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MLB Roundup 1/30: Dusty Baker hired as Astros manager

Plus Kris Bryant’s decision and a couple sort-of rule changes.

Divisional Round - Washington Nationals v Chicago Cubs - Game Four Photo by Jonathan Daniel/Getty Images

Astros hire Dusty Baker

And then there was one. The Red Sox are now the only team in baseball who does not have a manager after the Astros hired Dusty Baker on Wednesday. At first glance, this seems like a weird match as Baker seems to be an old-school type and the Astros are, well, not that. I think that’s the wrong way to look at this, though. Baker is one of the most well-respected people in the game and brings a credibility that can’t be matched by many others. The Astros desperately need that kind of presence after everything that’s happened the last few months. People will point to his failures of 15 years ago, but that ignores how Baker has grown, most notably in his last stint with the Nationals. But I will say what I say with most any managerial conversation: I have no idea. So much of what a manager does is behind the scene, I find it hard to be confident in any opinion.

Sox Spin: I wouldn’t have minded the Red Sox hiring Baker, but I’m not sure how realistic that really is.

Kris Bryant loses his grievance

Kris Bryant came into the league in 2015 and immediately performed at a high level against major-league pitching. And by immediately, I mean he did so a couple weeks into the year, because the Cubs held him in Triple-A to “work on his defense.” It’s the wink-wink, nudge-nudge excuse for every team holding down a top prospect to manipulate their service time and get an extra year of control. It happens basically every year, but it was about as blatant as ever with Bryant, who would file a grievance to get that year back and become a free agent after this season. That’s been going on for years now, but it finally ended yesterday and Bryant came out on the losing end. He’ll be a free agent after the 2021 season.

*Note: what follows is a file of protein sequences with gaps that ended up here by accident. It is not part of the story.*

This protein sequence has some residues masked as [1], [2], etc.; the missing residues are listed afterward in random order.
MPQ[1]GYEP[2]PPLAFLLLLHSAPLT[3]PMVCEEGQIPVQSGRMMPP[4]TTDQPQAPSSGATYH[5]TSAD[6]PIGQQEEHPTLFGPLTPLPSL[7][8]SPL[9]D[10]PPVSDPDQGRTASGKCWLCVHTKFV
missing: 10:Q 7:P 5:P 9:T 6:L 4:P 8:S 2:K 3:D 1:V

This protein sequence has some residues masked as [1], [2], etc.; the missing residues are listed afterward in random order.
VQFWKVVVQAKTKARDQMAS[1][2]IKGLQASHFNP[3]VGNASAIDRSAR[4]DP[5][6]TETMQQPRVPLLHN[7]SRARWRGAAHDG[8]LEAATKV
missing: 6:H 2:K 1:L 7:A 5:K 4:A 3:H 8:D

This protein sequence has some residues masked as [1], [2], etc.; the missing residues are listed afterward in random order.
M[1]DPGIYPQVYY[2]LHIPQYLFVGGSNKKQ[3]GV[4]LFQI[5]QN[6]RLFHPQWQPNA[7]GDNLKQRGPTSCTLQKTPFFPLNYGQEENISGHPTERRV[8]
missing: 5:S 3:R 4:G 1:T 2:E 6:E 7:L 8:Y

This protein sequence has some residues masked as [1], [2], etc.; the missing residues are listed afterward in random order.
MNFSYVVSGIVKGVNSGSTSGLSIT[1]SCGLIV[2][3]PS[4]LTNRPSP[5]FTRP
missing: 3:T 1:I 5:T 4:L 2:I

This is an absurd decision and tacit permission for every team to keep down their best players. It was probably always going to end this way, though, because it’s really hard to prove that a team had illegitimate reasons to keep a player down. Note that had Bryant been called up a day earlier, he would have been a free agent after this season. The natural reaction, for some reason, is for people to blame the Players Union. That’s not entirely incorrect, as these exploitable rules have been around for a while now and the union hasn’t fought hard enough to change them. At the same time, that is taking too much responsibility from the clubs, who are breaking the rules. Just because it’s easy doesn’t mean it’s okay to do. There is a requirement in CBAs to act in good faith, and that’s not at all happening here. Arguing that teams obviously have to screw their best prospects isn’t a good point, and it’s rather just a depressing way to look at the world. Anyway, I could go on and on with this, but I won’t.

The other part of this is that Bryant’s trade value increases, but there haven’t been as many rumors on that front lately. It seems like the Cubs are going to keep their star third baseman. Novel concept.

A couple MLB sort-of rule changes

MLB announced a couple of changes over the last few days. First, umps will be mic’d up in order to explain to crowds and TV audiences what happened after a replay review. I have seen some people complain as it’s giving umps more facetime, which, come on. I get that, but this is obviously good. I need no more evidence than that one Rays game I am too lazy to look up the specifics for when there was something like a 20 minute delay because of a batting order dispute. Or something along those lines. That was absurd and no one knew what was happening until after the game. That’s unacceptable. No more of that is good, even if I have to listen to Joe West for maybe an extra ten seconds every once in awhile.

Baseball also announced that, with the new 26-man rosters, they can only carry 13 pitchers. This was expected, but it’s now official. I would have preferred a 12-man staff, but that wasn’t ever realistic.